Wednesday, November 23, 2011
Conqueror by Conn Iggulden
Conqueror is the 5th and final book of Conn Iggulden’s Conqueror series, which covers the Mongol Empire from the birth of Genghis Khan up until the reign of his grandson; Kublai.
Guyuk Khan, Genghis’ grandson through Ogedai, is khan when the book opens. Guyuk was not a strong leader, and the book intimates that the empire may have fractured and descended into civil war had he not died when he did. Guyuk’s death brings his cousin; Mongke, older brother of Kublai, to the throne, and that is where the story really starts.
While in the previous book it was implied that Kublai and Mongke’s mother; Sorhatani, really wanted the throne to go to Kublai, she was happy for any of her sons to ascend to power, so accedes to Mongke’s leadership.
Mongke is a warrior first and foremost, and a proud Mongol, this leads him to drive all of the Chin scholars and scribes from the capital of Karakorum, and may also provide some of the conflict between he and Kublai, as the younger brother is scholarly and adopts many Chin customs and manner of dress. Mongke then gives his brothers some measure of power, and in the cases of Hulegu and Kublai sends them away from the Mongol homeland, so as to lessen the chances of conflict, he only keeps the youngest brother Arik-Boke, close.
From this point on the story really divides into 2 separate stories. Mongke’s part is considerably lessened and the book focuses on Hulegu and Kublai. The warlike Hulegu finishes what his grandfather started by extending Mongol control into the middle east, even taking and sacking Baghdad. The khanate Hulegu established in what is now Iraq lasted until 1338 ending with the death of his great great great grandson Muhammad Khan.
While Hulegu is occupied in the middle east, Kublai goes into China to overthrow the rulers of the Sung territories. Genghis had also tried to take over the Sung territories in China, but had died before being able to do so. Kublai’s scholarly ways were seen as a weakness by his brothers, but they along with wise counsel from the Buddhist monk Yao Shu and generals like Uriang-Khadai (in reality the son of the great general Tsubodai, but not mentioned as such for narrative reasons in Conqueror), prove a great strength during the campaign. Unfortunately Mongke’s untimely death and a grab for power by Arik-Boke, cut Kublai’s largely successful campaign short.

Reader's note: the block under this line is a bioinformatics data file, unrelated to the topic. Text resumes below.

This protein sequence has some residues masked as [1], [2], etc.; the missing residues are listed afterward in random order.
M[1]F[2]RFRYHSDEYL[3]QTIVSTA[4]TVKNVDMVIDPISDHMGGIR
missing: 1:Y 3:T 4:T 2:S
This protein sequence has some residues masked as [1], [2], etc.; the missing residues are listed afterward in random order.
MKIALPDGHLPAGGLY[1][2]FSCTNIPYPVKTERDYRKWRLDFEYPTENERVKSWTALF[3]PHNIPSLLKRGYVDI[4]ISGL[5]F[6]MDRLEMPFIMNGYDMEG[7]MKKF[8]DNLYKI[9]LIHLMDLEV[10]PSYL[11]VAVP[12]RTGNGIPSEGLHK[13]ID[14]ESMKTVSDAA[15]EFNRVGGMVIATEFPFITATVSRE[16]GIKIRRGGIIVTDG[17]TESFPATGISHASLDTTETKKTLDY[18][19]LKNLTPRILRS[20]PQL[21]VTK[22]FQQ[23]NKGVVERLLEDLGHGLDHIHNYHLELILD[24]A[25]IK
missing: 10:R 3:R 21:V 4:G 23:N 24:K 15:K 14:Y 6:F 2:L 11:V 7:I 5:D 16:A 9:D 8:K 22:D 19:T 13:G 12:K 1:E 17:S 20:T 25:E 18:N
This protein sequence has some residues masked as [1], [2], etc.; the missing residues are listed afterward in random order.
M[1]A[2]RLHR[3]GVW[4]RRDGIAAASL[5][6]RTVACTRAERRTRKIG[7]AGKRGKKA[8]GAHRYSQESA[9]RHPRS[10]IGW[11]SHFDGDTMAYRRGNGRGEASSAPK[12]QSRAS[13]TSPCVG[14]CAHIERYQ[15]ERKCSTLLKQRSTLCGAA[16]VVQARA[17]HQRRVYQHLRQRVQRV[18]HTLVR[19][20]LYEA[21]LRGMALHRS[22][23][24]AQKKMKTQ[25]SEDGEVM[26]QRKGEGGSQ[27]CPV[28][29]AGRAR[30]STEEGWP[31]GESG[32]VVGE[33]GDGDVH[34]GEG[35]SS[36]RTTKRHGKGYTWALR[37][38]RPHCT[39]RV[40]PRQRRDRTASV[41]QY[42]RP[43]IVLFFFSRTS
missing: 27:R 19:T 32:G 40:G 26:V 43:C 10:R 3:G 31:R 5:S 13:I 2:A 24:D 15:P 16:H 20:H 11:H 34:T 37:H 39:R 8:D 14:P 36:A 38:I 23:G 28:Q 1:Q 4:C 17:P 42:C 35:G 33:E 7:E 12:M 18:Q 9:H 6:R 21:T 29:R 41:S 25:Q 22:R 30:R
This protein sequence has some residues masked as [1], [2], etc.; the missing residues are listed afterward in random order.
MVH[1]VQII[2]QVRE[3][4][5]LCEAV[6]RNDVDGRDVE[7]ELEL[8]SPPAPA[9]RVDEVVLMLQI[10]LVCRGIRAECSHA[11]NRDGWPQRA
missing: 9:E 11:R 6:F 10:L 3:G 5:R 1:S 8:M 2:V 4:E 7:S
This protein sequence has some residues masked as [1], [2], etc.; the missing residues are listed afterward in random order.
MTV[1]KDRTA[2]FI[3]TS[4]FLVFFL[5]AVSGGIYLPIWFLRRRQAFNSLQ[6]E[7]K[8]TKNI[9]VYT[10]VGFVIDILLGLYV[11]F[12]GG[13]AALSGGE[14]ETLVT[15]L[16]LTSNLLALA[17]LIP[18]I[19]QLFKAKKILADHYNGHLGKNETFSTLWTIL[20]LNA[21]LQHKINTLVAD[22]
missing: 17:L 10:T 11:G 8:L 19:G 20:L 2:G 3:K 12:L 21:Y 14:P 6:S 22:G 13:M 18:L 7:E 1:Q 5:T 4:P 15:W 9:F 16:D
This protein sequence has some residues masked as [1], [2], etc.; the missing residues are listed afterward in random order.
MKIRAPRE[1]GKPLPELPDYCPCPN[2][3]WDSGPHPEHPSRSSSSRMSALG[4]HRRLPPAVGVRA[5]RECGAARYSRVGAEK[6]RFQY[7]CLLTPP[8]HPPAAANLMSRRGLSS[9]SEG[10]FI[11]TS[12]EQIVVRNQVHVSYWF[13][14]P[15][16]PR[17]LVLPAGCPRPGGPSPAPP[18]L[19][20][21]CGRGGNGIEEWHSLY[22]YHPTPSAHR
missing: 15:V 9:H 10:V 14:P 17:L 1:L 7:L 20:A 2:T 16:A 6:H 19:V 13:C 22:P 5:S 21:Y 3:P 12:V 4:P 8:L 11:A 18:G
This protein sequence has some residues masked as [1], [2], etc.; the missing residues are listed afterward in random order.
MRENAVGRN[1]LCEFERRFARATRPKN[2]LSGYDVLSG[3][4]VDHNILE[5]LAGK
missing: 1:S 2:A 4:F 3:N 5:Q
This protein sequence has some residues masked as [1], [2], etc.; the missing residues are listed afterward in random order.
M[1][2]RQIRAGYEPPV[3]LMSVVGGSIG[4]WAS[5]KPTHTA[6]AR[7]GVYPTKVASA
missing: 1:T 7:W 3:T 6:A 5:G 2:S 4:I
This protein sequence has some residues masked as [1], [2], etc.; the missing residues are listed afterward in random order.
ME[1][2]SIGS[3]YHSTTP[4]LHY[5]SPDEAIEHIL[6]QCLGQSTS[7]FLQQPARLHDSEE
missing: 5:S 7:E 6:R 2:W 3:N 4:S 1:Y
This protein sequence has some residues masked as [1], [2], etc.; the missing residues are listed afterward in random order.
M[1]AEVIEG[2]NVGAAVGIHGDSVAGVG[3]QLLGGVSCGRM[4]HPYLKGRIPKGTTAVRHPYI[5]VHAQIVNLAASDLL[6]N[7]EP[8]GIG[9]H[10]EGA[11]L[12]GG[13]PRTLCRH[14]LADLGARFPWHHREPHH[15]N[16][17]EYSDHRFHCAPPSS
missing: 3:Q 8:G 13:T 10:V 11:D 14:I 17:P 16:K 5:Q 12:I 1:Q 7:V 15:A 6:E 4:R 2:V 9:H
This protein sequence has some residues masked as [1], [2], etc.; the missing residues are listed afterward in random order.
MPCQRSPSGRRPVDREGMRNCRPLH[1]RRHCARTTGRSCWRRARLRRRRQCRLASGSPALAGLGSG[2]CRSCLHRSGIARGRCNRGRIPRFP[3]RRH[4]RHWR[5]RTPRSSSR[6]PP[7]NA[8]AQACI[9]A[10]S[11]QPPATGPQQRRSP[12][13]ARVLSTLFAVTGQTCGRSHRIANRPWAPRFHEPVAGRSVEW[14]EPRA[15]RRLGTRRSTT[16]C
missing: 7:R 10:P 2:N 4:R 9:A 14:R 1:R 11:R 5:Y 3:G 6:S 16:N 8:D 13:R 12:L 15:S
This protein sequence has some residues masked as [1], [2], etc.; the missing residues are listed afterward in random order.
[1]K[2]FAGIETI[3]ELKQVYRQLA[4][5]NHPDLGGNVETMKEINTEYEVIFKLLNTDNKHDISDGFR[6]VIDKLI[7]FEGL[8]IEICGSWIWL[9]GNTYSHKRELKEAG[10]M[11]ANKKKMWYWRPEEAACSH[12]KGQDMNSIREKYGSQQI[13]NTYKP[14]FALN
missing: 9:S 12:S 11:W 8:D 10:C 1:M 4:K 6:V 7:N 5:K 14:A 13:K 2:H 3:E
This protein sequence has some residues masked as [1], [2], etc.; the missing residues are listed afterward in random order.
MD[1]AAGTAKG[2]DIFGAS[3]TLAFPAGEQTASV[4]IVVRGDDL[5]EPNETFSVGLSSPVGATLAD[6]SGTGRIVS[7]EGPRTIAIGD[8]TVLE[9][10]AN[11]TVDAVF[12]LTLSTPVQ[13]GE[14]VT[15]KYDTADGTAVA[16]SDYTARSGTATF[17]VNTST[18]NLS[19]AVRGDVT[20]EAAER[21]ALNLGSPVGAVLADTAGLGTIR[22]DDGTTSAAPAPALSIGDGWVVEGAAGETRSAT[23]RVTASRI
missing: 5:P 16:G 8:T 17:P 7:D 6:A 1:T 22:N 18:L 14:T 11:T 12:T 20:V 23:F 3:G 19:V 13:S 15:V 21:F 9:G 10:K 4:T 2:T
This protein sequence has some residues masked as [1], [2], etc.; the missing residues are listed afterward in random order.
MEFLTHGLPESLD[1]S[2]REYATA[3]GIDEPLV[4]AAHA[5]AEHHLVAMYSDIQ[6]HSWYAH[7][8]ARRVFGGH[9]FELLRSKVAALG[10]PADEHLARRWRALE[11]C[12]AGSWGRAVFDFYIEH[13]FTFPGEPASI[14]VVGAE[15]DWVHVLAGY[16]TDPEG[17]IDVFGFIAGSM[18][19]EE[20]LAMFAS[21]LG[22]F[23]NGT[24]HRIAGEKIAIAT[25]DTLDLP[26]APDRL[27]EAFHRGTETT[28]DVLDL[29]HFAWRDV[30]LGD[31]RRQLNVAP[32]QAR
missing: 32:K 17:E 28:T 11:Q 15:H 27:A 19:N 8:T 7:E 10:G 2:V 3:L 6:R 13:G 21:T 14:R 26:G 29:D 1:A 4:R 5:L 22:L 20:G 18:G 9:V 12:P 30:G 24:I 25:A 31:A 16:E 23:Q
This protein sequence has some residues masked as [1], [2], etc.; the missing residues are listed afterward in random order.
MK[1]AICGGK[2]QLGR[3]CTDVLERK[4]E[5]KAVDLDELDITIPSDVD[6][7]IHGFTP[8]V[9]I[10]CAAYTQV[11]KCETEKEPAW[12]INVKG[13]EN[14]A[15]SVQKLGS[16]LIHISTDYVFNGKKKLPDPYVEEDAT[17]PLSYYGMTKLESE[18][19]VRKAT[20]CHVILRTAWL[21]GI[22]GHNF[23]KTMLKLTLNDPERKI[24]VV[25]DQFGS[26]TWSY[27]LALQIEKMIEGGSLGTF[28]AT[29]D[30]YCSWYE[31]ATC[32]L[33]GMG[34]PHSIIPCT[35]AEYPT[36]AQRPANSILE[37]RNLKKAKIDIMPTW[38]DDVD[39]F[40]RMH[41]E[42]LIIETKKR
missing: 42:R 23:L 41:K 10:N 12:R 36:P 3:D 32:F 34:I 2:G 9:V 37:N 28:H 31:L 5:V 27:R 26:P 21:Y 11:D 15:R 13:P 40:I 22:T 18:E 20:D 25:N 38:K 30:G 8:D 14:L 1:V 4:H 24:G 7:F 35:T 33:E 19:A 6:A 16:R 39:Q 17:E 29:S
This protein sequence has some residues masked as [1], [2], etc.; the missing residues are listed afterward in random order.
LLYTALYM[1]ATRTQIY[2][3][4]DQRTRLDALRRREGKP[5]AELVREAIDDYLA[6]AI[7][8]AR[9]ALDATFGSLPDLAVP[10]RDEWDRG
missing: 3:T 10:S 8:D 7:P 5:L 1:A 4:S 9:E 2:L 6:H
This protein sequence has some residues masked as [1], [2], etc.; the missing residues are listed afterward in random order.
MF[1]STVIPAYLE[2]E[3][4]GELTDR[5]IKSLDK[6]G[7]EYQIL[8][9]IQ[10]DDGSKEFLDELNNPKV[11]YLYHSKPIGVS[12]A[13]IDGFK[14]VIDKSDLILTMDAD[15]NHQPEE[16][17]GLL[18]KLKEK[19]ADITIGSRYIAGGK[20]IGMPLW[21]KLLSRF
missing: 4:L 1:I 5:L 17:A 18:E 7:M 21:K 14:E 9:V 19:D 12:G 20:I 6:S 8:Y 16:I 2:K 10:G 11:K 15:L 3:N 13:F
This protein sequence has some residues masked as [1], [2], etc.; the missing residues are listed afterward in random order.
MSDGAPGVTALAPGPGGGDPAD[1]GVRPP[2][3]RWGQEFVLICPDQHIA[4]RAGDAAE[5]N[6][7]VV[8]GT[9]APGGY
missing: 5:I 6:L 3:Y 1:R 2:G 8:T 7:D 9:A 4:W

I knew that Kublai Khan would eventually become the Khan, as it’s been largely recorded in history, and he is seen as one of China’s great rulers, reigning for over 33 years, and at the height of his powers the empire covered one fifth of the world’s inhabited lands. What I was unaware of before reading the Conqueror series was that there were 3 khans in between Genghis and Kublai. I had always thought that power passed seamlessly from Genghis to his grandson. I was also unaware that Kublai was himself a warrior and general when he was younger, before Mongke died, and he had to wrest power from his younger brother to prevent a civil war and extend the empire as much as he did.
Throughout the series Conn Iggulden has filled in the many blanks surrounding the Mongol Empire to create a fast moving, fascinating picture of an ingenious, although sometimes brutal people. The differences between the various tribes of the Mongols that made up the Golden Horde and would rule the eastern world were often mirrored in the relationships between Genghis and his sons and then later his grandchildren. Women too played a part in these books. Genghis’ mother Hoelun, played a big role in Wolf of the Plains, as did his first wife; Borte. The mother of Kublai; Sorhatani, put the wheels in motion for her son’s ascension to the throne in Empire of Silver and in Conqueror and Kublai’s wife; Chabi, is a strong lady who has significant influence over her husband.
I’ve thoroughly enjoyed expanding my knowledge of the Mongols through this series, although at times Iggulden does play a little fast and loose with history for reasons of not spoiling a good story, and he puts in a few too many repetitive battle scenes for my liking. If you want your history entertaining and don’t mind not being pedantically accurate in every detail then the Conqueror series is a good look at a part of history not often covered by many of the historical novelists around today.